Thoracic and Sleep Physician and Bond University Professor, Roger Allen, draws breath from his busy and varied private practice to reflect on his years in medicine and the men who most influenced his career choice.
Q. Growing up in the coastal NSW town of Ballina, salt air filled your lungs and medicine coursed through your blood, I gather.
I was tremendously influenced by my late father, Lucius, who was initially a country GP and his father, Kennedy, a classicist barrister. Our home in Ballina was attached to the surgery and at times it was like growing up in an army casualty clearing station, with patients regularly overflowing into the family lounge, dying, vomiting or awaiting transport to hospital. Dinner conversations were akin to medical grand rounds, as my father reviewed the interesting “cases” of the day, or digressed to a geography or history lesson with the cutlery and upturned bowls as mountains and rivers. He too was a classicist; a polymath, eccentric and foremost, a teacher – he was a language master at two privet schools before studying medicine. We moved to London when I was nine, then to Brisbane in 1961, leaving those halcyon days behind.
I recorded those times in Ballina Boy: A child’s odyssey through the 1950’s, capturing changes in lifestyle and medicine.
Q. You used a military analogy to describe your childhood home and your consulting rooms are filled with military memorabilia. Is there a connection?
My uncle fought in Greece and Crete and I served for many years as an army reservist. I went to East Timor with the United Nations Forces in 2000 where I ran the ICU. I still see many soldiers from Enoggera in my capacity as consultant to the Army: I very much enjoy this aspect of my work.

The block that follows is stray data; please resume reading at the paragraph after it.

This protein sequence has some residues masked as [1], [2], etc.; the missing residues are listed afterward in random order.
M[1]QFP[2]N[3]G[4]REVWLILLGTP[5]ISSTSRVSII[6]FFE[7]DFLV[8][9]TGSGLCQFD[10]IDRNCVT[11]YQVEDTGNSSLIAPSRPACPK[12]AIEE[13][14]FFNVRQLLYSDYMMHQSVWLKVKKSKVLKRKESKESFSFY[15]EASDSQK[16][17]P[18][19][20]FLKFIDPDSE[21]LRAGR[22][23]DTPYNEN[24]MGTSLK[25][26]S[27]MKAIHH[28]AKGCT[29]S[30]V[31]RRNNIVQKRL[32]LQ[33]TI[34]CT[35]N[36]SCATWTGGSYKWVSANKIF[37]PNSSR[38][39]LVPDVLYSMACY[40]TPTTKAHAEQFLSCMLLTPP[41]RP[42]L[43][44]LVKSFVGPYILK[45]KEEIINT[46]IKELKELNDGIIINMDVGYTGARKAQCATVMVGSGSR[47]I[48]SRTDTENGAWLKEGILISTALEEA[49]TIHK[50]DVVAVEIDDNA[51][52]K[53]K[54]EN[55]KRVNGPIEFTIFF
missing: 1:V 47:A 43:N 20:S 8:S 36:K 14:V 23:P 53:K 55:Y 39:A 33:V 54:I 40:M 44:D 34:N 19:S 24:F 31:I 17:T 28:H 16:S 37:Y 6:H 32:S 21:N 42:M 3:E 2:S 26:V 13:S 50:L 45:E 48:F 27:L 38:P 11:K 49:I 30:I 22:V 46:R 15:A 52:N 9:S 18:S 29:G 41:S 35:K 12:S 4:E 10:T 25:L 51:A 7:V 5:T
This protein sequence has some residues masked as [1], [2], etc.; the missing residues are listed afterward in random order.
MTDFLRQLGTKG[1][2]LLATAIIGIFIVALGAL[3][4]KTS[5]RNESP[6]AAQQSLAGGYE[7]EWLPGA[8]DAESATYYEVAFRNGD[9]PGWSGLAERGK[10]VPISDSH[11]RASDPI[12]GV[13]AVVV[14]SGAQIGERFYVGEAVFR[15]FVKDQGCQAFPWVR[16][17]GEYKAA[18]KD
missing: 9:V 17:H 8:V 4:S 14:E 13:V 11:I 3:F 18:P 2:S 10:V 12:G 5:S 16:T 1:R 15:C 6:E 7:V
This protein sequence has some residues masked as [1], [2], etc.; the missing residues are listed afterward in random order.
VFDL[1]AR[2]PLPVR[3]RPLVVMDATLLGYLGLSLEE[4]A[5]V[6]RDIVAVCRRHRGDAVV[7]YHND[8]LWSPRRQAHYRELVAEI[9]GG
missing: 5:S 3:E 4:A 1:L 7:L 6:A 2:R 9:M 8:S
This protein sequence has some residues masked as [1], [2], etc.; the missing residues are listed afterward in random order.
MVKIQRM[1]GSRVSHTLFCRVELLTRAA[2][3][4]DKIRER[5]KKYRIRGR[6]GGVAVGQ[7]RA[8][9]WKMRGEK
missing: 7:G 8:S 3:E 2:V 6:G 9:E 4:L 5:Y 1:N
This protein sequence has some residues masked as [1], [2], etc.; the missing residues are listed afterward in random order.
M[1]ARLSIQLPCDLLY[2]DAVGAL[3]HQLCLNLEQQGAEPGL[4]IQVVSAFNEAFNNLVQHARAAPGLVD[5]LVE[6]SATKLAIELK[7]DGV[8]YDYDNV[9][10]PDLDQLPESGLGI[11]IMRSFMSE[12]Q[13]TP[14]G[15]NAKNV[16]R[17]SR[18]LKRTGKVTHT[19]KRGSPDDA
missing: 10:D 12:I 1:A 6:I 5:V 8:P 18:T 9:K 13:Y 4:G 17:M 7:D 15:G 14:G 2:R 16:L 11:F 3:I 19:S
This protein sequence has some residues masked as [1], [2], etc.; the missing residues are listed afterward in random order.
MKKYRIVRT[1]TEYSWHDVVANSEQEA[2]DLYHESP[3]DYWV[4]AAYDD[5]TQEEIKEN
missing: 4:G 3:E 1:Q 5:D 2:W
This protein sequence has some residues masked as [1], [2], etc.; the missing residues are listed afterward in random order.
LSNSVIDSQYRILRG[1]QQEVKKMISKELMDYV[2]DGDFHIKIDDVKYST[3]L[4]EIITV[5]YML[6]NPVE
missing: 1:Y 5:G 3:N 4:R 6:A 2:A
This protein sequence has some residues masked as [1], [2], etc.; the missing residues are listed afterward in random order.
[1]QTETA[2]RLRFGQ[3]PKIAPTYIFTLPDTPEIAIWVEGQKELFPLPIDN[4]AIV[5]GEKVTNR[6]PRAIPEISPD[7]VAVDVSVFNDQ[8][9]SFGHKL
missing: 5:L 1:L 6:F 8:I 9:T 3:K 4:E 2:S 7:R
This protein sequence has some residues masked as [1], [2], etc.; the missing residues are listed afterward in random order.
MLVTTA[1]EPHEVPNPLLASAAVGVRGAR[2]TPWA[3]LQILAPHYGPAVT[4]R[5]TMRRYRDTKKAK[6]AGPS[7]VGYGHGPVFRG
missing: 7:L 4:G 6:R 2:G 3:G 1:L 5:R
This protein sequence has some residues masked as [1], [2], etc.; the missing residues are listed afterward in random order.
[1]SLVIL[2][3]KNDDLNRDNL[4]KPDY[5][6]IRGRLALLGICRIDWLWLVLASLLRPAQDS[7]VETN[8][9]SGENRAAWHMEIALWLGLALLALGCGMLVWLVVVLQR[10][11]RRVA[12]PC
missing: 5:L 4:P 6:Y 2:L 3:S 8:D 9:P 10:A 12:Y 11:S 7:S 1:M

DID YOU KNOW?
Sarcoidosis mainly affects people in their late 20s to early 40s, more commonly males.
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Q. Describe some of the key issues in thoracic medicine that you have encountered.
I have had a special interest in occupational lung diseases since the late 1970s, particularly asbestos-related diseases, and have prepared thousands of medico-legal reports over the past 20 years.
I don’t see as much asthma as I once did and that’s great: it shows general practitioners are well able to manage that condition.
But sarcoidosis remains a condition that is missed a lot because it presents with so many symptoms that appear to have nothing to do with the lungs: severe tiredness, dry mouth, skin lesions, renal impairment, uveitis, joint pains, neurological and bone marrow involvement. I did a PhD at the University of Melbourne on this condition, I am on the World Association of Sarcoidosis and other Granulomatous Diseases executive and have published widely on this condition. Left untreated, it can permanently damage organs (including the heart) yet it can be effectively treated.
Q. You also specialise in sleep disorders. Is sleep under-rated?
For something we spend – or should spend – one third of our lives doing, yes! Sleep apnoea is not something that happens only to the obese. I see thin young people with this. Its symptoms overlap with depression such as dysthymia, lack of concentration, tiredness and loss of libido.
Q. Do you have a pet practice hate?
I do wish doctors would ensure a copy of reports accompanied radiograph images (CTs and the like). Their absence can be potentially dangerous as well as inconvenient and time-wasting. I still like the old-fashion celluloid films compared to CD’s.
Q. What can the AMA offer members?
There’s a wealth of specialist experience to be shared with doctors-in training and general practitioners through mentoring and networking opportunities.